How Financial Management Rate of Return (FMRR) Influences Real Estate Investing Decisions

Published: 23rd June 2011
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Amongst the many real estate investing returns used by investors to measure profitability of investment property, the financial management rate of return (or FMMR) undoubtedly is one of the most unique yet lesser known returns. Financial management rate of return was conceived by the Commercial Investment Real Estate Institute (at least I think it was) because it is presented on a regular basis by CIREA to those who are seeking the Certified Commercial Investment Member (or CCIM) designation and I have never come across the concept employed anywhere else.



Alright, so what exactly is the financial management rate of return, what makes it unique, and how do you calculate it?



Let's start with the concept behind the return. That real estate investors are commonly confronted with having to pick amongst alternate investment opportunities that Internal Rate of Return (IRR) isn't going to adequately offer. As a consequence then it seemed unavoidable to introduce FMRR for investors who want to make comparisons between those investments on an "apples-to-apples" basis.



In order to do this, two components known as the "safe rate" and the "reinvestment rate" have been integrated into the FMMR model by the CIREI.



1) Safe Rate In view here is the rate an investor would "safely" collect on money put into an account where it should be understood to be highly liquid and can be removed on a day-to-day basis without loss of either principal or interest.



The concept is a reasonable one. If an investor is collecting a positive sum of dollars per month from a certain rental property after loans and income taxes are assessed then it can be assumed that those monies would not be tucked under a mattress. Rather that the investor would instead deposit those funds in the bank and collect what the institute refers to as this "safe rate".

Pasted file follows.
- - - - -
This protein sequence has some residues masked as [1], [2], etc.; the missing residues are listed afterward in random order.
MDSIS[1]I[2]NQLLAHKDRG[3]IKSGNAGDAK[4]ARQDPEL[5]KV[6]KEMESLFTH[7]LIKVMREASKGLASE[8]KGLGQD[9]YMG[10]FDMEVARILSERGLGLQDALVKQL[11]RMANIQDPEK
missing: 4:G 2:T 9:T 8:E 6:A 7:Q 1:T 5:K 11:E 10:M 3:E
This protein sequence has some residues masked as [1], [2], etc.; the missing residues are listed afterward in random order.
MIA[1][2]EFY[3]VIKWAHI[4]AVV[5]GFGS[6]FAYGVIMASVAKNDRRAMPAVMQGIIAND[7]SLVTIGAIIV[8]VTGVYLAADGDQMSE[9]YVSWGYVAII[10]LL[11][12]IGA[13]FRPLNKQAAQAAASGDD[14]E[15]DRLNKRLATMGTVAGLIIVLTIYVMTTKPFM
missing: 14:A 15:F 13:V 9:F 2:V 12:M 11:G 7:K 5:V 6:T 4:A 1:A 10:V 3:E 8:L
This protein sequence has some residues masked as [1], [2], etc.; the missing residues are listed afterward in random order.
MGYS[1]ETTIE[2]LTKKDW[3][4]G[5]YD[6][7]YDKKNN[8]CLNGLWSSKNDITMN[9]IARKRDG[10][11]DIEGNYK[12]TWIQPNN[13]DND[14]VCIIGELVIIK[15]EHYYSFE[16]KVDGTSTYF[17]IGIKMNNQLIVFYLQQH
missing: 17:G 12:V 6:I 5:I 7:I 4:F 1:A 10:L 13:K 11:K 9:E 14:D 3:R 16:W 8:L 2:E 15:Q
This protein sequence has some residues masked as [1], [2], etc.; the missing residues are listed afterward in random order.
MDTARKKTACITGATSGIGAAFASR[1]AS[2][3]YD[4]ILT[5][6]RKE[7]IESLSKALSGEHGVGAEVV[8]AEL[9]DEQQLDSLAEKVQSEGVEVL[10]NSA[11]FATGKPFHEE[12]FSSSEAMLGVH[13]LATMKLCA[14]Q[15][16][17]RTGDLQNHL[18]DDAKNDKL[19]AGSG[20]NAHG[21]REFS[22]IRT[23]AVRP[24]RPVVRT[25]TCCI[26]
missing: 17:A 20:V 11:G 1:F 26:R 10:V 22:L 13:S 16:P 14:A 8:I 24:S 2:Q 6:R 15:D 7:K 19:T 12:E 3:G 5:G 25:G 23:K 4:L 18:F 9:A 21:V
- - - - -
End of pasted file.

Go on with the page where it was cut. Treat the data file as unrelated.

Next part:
2) Reinvestment Rate This is concerned with monies that would not be necessary to meet other money needs of the real estate asset and could be "reinvested" in some other sorts of "run of the mill" financial investments therein earning the investor additional after-tax yields known as the "reinvestment rate".



The computation to get FMMR is particularly complex. So you will need a real estate calculator or quality real estate investing software solution to undertake it.



So let me just explain what it does in practice with projected annual revenues.



First, all the negative cash flows that exist are discounted back year-by-year to the investment year (i.e., year zero) at the safe rate unless they are confronted with a positive cash flow and are removed. Then the positive cash flows (if any are present and still exist) are compounded forward at the reinvestment rate to the year of sale (when you expect to sell the property). Negative cash flows that do in fact survive the trip are included with the initial investment in year zero, similarly the positive cash flows are included with the cash proceeds in the year of sale, and each and every year in between become zeros.



In other words, despite the number of annual revenue projections you are making, the schema will always wind up with a sum total of negative dollars in year zero, a sum total of positive dollars in the final year, and zero amounts for the years in between.



Okay, now the schema is amply constructed we solve for the financial management rate of return (FMRR) merely by using that schema and computing the internal rate of return (IRR).





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James Kobzeff is the developer of ProAPOD - leading real estate investment analysis software solutions since 2000. Create rental property cash flow and rates of return analysis and marketing presentations in minutes! Includes Financial Management Rate of Return. Learn more => http://www.proapod.com

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